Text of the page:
Next, we took a hop on/hop off double-decker bus tour of the city... which the kids tolerated for a few minutes, then Raf took them back to the hotel in a taxi and I stayed on for another 20 minutes. Later as the afternoon cooled a little, we all rode on the "blue" route to see some famous Gaudi sites, kind of a Modernista drive-by. I would have liked to have spent much more time at each of Gaudi's buildings - La Pedrera is a fantasy city block of whipped-cream-capped towers and Casa Batllo was like a Dr. Seuss illustration come to life. Nothing prepared me for the scale of Sagrada Familia, the church that Gaudi designed but knew he wouldn't live to see finished. It is an ongoing construction and each dollar donated will help finish it -- though even Gaudi imagined that it would take generations to complete. The upstairs of the double-decker bus ride was worthwhile because it enabled us to crane our necks high enough to see the colorful ceramic tiles on the turrets and study Gaudi's mastery of the three dimensions.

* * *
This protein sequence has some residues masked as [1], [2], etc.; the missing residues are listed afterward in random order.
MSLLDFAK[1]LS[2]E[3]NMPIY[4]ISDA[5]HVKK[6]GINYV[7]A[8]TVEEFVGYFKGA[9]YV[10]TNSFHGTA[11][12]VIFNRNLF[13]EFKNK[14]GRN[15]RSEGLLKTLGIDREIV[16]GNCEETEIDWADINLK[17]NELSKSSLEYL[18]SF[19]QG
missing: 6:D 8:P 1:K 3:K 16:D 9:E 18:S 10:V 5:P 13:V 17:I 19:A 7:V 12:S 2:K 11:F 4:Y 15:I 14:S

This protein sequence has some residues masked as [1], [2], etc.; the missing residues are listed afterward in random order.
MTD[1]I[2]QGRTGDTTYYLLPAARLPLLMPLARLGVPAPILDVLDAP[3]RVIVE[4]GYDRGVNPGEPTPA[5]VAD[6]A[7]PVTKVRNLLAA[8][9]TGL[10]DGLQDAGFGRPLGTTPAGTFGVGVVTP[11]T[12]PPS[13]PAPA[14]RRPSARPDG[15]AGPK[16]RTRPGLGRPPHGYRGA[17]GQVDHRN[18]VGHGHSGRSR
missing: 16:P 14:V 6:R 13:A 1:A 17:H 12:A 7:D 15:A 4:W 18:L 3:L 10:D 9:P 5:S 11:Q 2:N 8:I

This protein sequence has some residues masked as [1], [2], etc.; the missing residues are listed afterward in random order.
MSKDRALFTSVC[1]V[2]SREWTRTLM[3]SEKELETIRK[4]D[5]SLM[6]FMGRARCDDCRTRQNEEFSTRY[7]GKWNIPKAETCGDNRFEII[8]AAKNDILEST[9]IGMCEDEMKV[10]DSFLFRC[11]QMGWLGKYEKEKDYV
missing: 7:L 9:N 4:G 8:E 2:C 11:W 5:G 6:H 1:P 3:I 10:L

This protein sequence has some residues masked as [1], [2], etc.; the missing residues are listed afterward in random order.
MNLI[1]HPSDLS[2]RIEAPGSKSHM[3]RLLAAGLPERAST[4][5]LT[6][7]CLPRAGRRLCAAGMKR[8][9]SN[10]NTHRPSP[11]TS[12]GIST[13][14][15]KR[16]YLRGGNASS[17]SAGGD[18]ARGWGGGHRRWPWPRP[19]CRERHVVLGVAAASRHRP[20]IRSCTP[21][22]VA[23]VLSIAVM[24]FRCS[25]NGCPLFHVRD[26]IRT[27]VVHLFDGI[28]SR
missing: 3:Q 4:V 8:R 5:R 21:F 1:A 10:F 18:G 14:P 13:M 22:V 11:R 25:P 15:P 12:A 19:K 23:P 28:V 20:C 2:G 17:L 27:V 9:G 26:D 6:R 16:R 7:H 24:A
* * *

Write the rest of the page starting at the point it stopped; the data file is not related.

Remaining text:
But it was clear that we couldn't ride the bus for very long after the church - the kids were getting restless. We taxi-ed back to Placa de Catalunya and shopped at H&M, where the girls bought "souvenirs" (that I might actually find back in Woodland Hill, but whatever, right?). Serena and Marlowe bought matching outfits (a phenomenon we've seen on several non-twin siblings throughout Europe this summer). We were feeling confident, so we even went so far as to talk the kids into a cute but pricey & touristy cafe on a 2nd floor terrace, where the service was too slow and the menu items too weird for the kids... and we eventually just stood up and left. Serena talked us into trying a place down the street that said "pizzeria"... all of us hemmed and hawed, but they had a free table so we went for it.
And it was the best meal the kids have eaten in over a week! Emme ate two platefuls of spaghetti bolognese and two platefuls of paella; Serena barely looked up from her plate of spaghetti long enough to drink a cup of water; and Marlowe was using her fingers to shove buttery pasta into her mouth. It was like they hadn't eaten for ages and the mood definitely shifted.
So the phrase must be changed: if the kids are happy, everybody's happy!